Lebanon: Elections, Socio-political Theories, Relief and Blogging

The Lebanese government decided to hold by–elections on August 5. These elections are to fill the parliamentary seats that became vacant due to the despicable assassinations of the past months. This decision, the nominees and the campaigns are the subject of discussions of many blogs in the Lebanese blogosphere. Other topics also discussed this week include: the Lebanese middle–class, Lebanese architecture, language and social consciousness, and why dictatorship may be the best solution for Lebanon. In addition to these, there are posts about activities taking place during summer, the border town of Ayta Shaab a year after the July war and about blogging and netizens. This week's weblog include the aforementioned and posts that request and discuss aid given to the Palestinian refugees in Lebanon. Enjoy:


Jamal’s Propaganda tackles the issue of the by–election by discussing the curricula–vitae of the candidates in a very sarcastic post that he begins by saying:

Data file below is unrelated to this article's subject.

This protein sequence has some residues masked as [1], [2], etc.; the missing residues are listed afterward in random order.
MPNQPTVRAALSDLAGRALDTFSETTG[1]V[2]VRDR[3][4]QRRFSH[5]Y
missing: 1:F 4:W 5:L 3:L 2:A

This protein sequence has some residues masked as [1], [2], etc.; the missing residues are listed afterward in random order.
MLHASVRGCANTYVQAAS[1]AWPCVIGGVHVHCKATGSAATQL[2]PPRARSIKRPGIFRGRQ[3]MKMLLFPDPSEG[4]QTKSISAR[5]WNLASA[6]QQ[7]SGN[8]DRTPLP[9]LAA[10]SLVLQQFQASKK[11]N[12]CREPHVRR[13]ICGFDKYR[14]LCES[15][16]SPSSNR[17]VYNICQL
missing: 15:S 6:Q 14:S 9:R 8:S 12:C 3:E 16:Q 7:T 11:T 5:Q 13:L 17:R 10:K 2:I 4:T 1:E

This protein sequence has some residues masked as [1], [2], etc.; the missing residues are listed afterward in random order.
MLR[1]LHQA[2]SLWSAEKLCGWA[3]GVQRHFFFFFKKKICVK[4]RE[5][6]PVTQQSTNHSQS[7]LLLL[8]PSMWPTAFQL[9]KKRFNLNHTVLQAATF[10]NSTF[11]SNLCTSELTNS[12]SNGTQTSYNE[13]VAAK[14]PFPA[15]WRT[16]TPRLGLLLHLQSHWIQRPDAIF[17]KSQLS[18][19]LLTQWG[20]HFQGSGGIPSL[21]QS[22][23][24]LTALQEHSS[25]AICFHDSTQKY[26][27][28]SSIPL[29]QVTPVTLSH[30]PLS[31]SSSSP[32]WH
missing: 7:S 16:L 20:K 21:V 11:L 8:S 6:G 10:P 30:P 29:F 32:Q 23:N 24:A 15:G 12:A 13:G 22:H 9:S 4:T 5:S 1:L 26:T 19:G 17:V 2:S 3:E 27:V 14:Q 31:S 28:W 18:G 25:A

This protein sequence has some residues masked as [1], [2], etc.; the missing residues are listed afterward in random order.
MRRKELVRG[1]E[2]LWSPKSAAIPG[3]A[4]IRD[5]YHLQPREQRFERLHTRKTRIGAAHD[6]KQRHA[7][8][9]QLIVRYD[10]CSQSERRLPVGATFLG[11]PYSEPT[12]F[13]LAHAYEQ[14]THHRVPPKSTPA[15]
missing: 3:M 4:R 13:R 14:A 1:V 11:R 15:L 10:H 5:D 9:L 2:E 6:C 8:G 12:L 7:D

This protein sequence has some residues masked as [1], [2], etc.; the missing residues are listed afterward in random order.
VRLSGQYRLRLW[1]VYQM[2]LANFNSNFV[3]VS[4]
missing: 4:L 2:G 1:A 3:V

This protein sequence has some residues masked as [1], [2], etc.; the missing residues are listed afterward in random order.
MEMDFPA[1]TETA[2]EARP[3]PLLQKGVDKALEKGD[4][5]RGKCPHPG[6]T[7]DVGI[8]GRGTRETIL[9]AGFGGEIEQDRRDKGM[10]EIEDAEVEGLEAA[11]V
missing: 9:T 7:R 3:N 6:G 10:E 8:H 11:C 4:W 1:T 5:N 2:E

An election is the process through which the people hire a parliamentary representative to work for them. It is imperative in any hiring process to thoroughly evaluate the candidates for the job. A one on one interview with the candidates would be ideal. Some might argue that it would be exhausting for the candidates to answer to thousands of citizens, but isn’t that the job description of the Member of Parliament? Anyways, in a more practical world a town hall meeting style debate should be the minimum required interaction between the candidates and the decision makers, but even that is absent in our democracy since that might be considered a form of accountability which is officially a sin in all 18 religions of Lebanon. This leaves the people only one way of judging the candidates which is by looking at their curricula vitae.